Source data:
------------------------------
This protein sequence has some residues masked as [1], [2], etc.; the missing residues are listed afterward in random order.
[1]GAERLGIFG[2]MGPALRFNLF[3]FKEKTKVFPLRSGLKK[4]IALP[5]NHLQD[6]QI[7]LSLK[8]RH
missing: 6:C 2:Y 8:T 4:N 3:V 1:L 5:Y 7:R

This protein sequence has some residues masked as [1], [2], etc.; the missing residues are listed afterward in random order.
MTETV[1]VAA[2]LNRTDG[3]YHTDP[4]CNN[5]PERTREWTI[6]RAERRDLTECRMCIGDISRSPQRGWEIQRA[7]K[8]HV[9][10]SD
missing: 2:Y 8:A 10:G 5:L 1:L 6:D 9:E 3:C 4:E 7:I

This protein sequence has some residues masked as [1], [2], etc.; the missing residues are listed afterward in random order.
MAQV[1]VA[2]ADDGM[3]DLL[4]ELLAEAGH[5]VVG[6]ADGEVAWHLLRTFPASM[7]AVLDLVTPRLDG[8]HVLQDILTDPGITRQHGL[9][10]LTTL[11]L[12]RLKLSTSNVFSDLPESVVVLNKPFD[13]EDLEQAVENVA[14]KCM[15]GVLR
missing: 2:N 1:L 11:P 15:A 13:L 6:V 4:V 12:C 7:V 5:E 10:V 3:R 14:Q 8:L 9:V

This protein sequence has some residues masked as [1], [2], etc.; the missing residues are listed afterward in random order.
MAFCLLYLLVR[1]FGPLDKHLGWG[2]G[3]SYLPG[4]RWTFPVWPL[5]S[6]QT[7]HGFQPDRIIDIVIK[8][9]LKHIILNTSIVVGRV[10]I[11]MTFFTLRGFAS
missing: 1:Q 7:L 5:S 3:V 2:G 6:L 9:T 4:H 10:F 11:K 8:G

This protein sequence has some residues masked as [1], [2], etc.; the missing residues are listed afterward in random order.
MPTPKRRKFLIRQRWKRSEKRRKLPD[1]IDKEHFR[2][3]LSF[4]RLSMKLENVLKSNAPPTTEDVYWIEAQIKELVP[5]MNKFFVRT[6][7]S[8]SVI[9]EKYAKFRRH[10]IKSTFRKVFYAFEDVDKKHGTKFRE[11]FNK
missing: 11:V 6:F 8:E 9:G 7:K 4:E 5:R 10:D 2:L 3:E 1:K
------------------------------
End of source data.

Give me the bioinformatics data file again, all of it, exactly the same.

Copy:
This protein sequence has some residues masked as [1], [2], etc.; the missing residues are listed afterward in random order.
[1]GAERLGIFG[2]MGPALRFNLF[3]FKEKTKVFPLRSGLKK[4]IALP[5]NHLQD[6]QI[7]LSLK[8]RH
missing: 6:C 2:Y 8:T 4:N 3:V 1:L 5:Y 7:R

This protein sequence has some residues masked as [1], [2], etc.; the missing residues are listed afterward in random order.
MTETV[1]VAA[2]LNRTDG[3]YHTDP[4]CNN[5]PERTREWTI[6]RAERRDLTECRMCIGDISRSPQRGWEIQRA[7]K[8]HV[9][10]SD
missing: 2:Y 8:A 10:G 5:L 1:L 6:D 9:E 3:C 4:E 7:I

This protein sequence has some residues masked as [1], [2], etc.; the missing residues are listed afterward in random order.
MAQV[1]VA[2]ADDGM[3]DLL[4]ELLAEAGH[5]VVG[6]ADGEVAWHLLRTFPASM[7]AVLDLVTPRLDG[8]HVLQDILTDPGITRQHGL[9][10]LTTL[11]L[12]RLKLSTSNVFSDLPESVVVLNKPFD[13]EDLEQAVENVA[14]KCM[15]GVLR
missing: 2:N 1:L 11:P 15:A 13:L 6:V 4:V 12:C 7:V 5:E 10:V 3:R 14:Q 8:L 9:V

This protein sequence has some residues masked as [1], [2], etc.; the missing residues are listed afterward in random order.
MAFCLLYLLVR[1]FGPLDKHLGWG[2]G[3]SYLPG[4]RWTFPVWPL[5]S[6]QT[7]HGFQPDRIIDIVIK[8][9]LKHIILNTSIVVGRV[10]I[11]MTFFTLRGFAS
missing: 1:Q 7:L 5:S 3:V 2:G 6:L 9:T 4:H 10:F 11:K 8:G

This protein sequence has some residues masked as [1], [2], etc.; the missing residues are listed afterward in random order.
MPTPKRRKFLIRQRWKRSEKRRKLPD[1]IDKEHFR[2][3]LSF[4]RLSMKLENVLKSNAPPTTEDVYWIEAQIKELVP[5]MNKFFVRT[6][7]S[8]SVI[9]EKYAKFRRH[10]IKSTFRKVFYAFEDVDKKHGTKFRE[11]FNK
missing: 11:V 6:F 8:E 9:G 7:K 4:E 5:R 10:D 2:L 3:E 1:K